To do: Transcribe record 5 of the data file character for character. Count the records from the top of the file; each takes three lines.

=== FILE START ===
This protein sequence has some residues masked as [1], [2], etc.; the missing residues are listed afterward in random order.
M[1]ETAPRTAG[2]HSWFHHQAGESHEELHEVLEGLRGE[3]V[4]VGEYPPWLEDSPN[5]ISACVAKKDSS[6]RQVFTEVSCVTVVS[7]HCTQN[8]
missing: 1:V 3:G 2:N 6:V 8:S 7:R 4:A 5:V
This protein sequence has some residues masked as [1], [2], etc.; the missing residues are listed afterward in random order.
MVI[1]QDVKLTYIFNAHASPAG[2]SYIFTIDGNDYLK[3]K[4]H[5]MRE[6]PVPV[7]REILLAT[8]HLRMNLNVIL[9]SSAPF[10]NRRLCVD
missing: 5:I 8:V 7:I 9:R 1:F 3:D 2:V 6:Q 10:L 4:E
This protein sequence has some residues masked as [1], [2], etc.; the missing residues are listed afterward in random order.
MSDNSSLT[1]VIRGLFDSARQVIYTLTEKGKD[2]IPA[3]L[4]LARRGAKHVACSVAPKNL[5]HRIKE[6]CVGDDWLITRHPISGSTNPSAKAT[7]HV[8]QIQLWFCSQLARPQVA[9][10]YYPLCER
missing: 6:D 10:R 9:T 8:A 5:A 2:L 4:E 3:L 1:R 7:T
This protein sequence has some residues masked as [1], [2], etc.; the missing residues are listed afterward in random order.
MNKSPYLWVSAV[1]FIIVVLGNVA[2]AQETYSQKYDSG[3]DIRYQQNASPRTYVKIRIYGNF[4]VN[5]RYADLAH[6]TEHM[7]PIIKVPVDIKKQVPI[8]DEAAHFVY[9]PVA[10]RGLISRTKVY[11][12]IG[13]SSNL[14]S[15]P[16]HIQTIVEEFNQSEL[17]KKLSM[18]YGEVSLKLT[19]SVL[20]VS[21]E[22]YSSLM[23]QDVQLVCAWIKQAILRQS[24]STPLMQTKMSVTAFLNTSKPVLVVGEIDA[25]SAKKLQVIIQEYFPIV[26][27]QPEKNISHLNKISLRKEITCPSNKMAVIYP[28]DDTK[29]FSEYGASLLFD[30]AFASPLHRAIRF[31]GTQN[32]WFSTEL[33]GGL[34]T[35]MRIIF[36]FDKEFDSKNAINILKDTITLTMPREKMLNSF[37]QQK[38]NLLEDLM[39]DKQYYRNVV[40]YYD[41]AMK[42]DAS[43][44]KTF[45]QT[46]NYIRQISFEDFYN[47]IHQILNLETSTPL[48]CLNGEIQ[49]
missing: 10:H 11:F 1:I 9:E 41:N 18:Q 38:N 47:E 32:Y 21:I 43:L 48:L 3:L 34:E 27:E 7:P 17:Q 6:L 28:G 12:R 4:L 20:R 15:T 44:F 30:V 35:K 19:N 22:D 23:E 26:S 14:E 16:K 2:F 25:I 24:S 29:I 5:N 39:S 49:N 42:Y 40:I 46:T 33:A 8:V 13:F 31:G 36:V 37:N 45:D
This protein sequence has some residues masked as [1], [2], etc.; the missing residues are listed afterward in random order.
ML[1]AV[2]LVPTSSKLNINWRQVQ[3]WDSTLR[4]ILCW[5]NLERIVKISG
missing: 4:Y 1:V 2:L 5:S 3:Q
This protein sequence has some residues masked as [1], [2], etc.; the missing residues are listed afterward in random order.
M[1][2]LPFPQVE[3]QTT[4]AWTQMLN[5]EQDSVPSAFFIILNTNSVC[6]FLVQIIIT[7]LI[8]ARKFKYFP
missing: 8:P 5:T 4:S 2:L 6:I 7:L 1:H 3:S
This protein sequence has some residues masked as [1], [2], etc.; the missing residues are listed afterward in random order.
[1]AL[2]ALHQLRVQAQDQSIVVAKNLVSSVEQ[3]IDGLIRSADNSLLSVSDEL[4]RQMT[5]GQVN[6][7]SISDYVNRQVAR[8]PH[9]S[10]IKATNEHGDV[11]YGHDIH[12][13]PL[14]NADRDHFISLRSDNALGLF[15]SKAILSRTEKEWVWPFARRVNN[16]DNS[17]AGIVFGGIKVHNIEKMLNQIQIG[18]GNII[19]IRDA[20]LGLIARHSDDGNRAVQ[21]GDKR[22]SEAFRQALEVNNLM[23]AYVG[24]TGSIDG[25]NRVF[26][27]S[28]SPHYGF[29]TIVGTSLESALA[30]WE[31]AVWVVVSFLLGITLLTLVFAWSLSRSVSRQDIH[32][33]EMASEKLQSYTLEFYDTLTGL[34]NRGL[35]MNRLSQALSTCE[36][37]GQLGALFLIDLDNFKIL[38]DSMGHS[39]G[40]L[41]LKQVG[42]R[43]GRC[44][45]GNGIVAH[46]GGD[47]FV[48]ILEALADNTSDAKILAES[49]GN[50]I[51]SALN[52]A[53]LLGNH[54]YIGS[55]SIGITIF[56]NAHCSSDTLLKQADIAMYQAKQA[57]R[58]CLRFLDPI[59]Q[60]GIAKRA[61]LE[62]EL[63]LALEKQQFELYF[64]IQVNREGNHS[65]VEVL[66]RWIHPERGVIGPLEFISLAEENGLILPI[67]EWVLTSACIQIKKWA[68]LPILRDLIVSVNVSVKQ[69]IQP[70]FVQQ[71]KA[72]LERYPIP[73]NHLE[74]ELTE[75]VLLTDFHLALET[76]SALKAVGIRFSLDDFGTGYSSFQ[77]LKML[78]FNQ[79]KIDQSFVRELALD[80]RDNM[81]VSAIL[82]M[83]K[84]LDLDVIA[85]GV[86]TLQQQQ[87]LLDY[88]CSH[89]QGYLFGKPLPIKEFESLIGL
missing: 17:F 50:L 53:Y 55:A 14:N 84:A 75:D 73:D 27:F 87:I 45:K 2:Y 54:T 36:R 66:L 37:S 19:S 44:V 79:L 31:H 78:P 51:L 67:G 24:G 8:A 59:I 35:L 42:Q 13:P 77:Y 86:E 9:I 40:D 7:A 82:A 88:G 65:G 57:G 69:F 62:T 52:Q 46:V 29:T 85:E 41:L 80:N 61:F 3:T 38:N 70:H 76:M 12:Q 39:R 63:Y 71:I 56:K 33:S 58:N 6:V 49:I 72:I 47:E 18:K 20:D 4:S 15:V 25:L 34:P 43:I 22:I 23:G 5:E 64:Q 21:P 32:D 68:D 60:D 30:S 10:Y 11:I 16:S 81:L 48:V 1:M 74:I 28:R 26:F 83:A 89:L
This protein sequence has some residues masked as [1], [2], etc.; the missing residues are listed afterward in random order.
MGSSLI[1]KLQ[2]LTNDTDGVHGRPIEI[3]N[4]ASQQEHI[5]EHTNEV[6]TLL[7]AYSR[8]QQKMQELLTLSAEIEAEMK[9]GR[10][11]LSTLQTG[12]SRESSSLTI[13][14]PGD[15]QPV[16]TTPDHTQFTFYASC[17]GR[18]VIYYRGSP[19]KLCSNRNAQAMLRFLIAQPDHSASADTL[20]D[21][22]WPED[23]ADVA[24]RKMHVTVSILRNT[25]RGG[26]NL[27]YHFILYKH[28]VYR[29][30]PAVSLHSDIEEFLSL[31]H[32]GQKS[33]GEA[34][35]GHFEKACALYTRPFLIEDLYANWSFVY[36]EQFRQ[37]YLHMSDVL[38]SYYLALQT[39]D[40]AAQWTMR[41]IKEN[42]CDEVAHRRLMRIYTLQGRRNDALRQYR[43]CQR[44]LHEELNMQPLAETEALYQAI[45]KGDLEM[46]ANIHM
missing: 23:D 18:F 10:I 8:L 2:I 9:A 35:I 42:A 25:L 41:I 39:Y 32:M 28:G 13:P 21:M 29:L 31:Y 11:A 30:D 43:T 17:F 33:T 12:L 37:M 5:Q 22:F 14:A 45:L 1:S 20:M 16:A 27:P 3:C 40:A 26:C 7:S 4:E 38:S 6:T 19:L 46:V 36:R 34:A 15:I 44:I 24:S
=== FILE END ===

This protein sequence has some residues masked as [1], [2], etc.; the missing residues are listed afterward in random order.
ML[1]AV[2]LVPTSSKLNINWRQVQ[3]WDSTLR[4]ILCW[5]NLERIVKISG
missing: 4:Y 1:V 2:L 5:S 3:Q